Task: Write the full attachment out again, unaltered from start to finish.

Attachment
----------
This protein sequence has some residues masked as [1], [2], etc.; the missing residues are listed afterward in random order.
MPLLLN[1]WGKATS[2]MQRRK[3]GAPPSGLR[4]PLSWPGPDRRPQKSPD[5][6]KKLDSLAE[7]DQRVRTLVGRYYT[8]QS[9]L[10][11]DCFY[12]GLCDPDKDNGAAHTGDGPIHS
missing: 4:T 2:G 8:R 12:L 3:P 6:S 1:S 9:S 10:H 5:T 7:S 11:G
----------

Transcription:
This protein sequence has some residues masked as [1], [2], etc.; the missing residues are listed afterward in random order.
MPLLLN[1]WGKATS[2]MQRRK[3]GAPPSGLR[4]PLSWPGPDRRPQKSPD[5][6]KKLDSLAE[7]DQRVRTLVGRYYT[8]QS[9]L[10][11]DCFY[12]GLCDPDKDNGAAHTGDGPIHS
missing: 4:T 2:G 8:R 12:L 3:P 6:S 1:S 9:S 10:H 5:T 7:S 11:G